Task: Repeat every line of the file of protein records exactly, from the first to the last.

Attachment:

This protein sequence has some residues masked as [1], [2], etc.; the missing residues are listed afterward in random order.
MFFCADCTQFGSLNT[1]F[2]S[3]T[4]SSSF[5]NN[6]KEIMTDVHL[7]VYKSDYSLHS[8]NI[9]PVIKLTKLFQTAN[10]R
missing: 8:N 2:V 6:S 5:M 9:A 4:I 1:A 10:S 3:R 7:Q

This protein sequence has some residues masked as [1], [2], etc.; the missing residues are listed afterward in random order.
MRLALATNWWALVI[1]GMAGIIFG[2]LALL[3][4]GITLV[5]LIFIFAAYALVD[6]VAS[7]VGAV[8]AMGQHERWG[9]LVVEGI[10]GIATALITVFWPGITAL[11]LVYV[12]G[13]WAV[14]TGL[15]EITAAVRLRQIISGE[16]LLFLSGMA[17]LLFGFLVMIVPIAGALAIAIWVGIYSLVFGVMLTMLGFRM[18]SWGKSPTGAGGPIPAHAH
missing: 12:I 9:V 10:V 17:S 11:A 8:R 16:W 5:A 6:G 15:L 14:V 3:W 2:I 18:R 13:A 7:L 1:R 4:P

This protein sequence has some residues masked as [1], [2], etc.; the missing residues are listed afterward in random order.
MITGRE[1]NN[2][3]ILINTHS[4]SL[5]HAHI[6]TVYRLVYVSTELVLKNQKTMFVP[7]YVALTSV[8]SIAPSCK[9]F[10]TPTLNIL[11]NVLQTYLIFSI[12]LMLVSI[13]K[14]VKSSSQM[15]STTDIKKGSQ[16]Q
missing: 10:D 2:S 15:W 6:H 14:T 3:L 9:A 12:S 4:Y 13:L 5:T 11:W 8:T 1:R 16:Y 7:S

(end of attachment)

This protein sequence has some residues masked as [1], [2], etc.; the missing residues are listed afterward in random order.
MFFCADCTQFGSLNT[1]F[2]S[3]T[4]SSSF[5]NN[6]KEIMTDVHL[7]VYKSDYSLHS[8]NI[9]PVIKLTKLFQTAN[10]R
missing: 8:N 2:V 6:S 5:M 9:A 4:I 1:A 10:S 3:R 7:Q

This protein sequence has some residues masked as [1], [2], etc.; the missing residues are listed afterward in random order.
MRLALATNWWALVI[1]GMAGIIFG[2]LALL[3][4]GITLV[5]LIFIFAAYALVD[6]VAS[7]VGAV[8]AMGQHERWG[9]LVVEGI[10]GIATALITVFWPGITAL[11]LVYV[12]G[13]WAV[14]TGL[15]EITAAVRLRQIISGE[16]LLFLSGMA[17]LLFGFLVMIVPIAGALAIAIWVGIYSLVFGVMLTMLGFRM[18]SWGKSPTGAGGPIPAHAH
missing: 12:I 9:V 10:V 17:S 11:A 8:R 16:W 5:A 6:G 15:L 14:V 3:W 2:I 18:R 13:A 7:L 1:R 4:P

This protein sequence has some residues masked as [1], [2], etc.; the missing residues are listed afterward in random order.
MITGRE[1]NN[2][3]ILINTHS[4]SL[5]HAHI[6]TVYRLVYVSTELVLKNQKTMFVP[7]YVALTSV[8]SIAPSCK[9]F[10]TPTLNIL[11]NVLQTYLIFSI[12]LMLVSI[13]K[14]VKSSSQM[15]STTDIKKGSQ[16]Q
missing: 10:D 2:S 15:W 6:H 14:T 3:L 9:A 12:S 4:Y 13:L 5:T 11:W 8:T 1:R 16:Y 7:S